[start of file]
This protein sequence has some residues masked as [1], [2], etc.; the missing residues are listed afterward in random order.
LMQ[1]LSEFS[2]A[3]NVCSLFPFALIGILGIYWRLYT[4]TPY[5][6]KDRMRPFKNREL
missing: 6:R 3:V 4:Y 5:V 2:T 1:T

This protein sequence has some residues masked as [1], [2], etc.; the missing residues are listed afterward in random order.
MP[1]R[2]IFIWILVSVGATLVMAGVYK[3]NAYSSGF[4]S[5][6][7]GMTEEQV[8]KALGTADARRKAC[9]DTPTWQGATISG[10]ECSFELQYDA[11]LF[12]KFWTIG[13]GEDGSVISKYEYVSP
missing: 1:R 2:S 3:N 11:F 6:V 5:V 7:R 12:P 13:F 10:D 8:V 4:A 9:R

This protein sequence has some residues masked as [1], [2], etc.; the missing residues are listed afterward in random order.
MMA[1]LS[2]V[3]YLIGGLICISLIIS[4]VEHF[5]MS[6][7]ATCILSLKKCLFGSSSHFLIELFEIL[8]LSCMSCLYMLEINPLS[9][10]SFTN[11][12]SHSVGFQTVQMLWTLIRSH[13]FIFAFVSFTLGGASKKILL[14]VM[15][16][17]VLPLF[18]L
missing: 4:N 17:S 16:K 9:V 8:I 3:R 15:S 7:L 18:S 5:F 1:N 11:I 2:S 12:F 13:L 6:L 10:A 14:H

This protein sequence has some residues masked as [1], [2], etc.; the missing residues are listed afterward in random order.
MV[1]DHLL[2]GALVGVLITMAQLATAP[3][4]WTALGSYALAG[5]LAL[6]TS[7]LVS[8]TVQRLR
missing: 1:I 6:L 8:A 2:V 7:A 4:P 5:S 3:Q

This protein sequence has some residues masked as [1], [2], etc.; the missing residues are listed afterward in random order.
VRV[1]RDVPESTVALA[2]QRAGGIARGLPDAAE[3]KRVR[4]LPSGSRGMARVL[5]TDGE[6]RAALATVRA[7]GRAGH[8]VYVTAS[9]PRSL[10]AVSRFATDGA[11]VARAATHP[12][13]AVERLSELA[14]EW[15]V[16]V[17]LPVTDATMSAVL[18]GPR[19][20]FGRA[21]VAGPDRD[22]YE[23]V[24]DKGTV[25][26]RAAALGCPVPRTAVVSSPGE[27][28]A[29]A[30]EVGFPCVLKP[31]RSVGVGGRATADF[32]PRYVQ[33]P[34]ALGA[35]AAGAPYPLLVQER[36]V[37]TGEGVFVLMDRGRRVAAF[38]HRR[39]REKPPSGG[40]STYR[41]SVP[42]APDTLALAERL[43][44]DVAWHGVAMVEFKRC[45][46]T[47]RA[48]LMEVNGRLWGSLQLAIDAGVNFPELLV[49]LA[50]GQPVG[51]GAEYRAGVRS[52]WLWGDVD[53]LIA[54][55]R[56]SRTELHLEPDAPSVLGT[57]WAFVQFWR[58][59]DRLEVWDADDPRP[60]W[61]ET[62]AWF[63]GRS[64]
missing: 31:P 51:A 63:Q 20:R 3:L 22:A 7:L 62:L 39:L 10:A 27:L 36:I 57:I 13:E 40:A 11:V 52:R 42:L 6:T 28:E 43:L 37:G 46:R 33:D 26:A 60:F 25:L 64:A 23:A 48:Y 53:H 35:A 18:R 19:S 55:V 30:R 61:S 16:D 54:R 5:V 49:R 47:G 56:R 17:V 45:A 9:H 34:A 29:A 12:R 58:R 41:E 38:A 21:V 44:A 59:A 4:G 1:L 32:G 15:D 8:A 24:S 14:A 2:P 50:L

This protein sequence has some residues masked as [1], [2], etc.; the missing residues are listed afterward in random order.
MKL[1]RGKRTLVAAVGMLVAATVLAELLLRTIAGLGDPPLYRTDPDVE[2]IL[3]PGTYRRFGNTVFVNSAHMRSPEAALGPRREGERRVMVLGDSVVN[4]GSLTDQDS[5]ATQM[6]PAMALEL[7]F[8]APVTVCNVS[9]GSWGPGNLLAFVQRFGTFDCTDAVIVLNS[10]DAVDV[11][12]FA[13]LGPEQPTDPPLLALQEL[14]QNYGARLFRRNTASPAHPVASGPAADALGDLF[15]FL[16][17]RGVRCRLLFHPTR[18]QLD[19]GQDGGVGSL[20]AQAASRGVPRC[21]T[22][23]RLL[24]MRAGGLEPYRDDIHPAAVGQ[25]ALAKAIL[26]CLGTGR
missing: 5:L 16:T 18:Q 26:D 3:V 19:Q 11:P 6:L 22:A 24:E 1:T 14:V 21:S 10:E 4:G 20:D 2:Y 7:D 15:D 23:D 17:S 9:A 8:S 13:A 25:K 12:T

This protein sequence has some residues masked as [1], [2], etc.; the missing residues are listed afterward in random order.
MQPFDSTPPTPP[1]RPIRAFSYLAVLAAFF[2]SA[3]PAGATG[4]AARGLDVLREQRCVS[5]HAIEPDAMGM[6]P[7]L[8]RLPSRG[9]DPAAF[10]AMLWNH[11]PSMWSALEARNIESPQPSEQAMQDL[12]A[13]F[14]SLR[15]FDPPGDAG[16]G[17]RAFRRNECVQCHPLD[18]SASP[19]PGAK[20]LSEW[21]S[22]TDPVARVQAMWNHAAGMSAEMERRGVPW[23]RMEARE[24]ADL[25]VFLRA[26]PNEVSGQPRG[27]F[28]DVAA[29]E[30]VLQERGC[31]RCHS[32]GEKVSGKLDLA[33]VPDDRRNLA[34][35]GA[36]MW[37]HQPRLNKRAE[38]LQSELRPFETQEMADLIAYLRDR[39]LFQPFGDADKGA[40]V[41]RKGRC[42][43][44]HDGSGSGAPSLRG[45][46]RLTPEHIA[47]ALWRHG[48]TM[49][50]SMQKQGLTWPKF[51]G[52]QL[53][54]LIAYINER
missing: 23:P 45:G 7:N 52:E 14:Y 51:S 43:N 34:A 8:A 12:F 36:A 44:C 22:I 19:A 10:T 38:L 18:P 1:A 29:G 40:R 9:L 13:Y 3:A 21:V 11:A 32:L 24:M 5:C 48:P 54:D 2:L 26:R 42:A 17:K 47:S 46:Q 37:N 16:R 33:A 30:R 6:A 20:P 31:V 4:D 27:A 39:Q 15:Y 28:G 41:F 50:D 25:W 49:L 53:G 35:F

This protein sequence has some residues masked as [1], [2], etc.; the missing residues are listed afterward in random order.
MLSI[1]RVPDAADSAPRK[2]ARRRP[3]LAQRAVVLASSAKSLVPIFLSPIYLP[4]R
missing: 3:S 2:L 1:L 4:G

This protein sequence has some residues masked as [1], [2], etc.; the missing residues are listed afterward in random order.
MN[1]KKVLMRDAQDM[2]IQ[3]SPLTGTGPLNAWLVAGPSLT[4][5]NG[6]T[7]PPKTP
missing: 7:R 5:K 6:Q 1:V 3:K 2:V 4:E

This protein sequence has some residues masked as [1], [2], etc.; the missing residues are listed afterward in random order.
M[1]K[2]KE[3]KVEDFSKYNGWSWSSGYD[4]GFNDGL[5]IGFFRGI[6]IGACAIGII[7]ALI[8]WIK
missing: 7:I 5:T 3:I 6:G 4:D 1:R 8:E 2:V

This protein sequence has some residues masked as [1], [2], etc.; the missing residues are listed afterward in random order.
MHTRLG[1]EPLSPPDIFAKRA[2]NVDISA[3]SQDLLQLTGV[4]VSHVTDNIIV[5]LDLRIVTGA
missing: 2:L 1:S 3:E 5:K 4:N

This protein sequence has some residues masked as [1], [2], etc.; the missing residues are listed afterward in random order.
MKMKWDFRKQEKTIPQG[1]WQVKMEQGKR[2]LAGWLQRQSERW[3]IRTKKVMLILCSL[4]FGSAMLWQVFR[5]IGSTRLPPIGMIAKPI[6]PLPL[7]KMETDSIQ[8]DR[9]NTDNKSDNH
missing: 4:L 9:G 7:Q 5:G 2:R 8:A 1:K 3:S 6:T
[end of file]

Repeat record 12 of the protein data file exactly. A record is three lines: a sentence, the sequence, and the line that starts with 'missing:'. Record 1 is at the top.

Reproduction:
This protein sequence has some residues masked as [1], [2], etc.; the missing residues are listed afterward in random order.
MKMKWDFRKQEKTIPQG[1]WQVKMEQGKR[2]LAGWLQRQSERW[3]IRTKKVMLILCSL[4]FGSAMLWQVFR[5]IGSTRLPPIGMIAKPI[6]PLPL[7]KMETDSIQ[8]DR[9]NTDNKSDNH
missing: 4:L 9:G 7:Q 5:G 2:R 8:A 1:K 3:S 6:T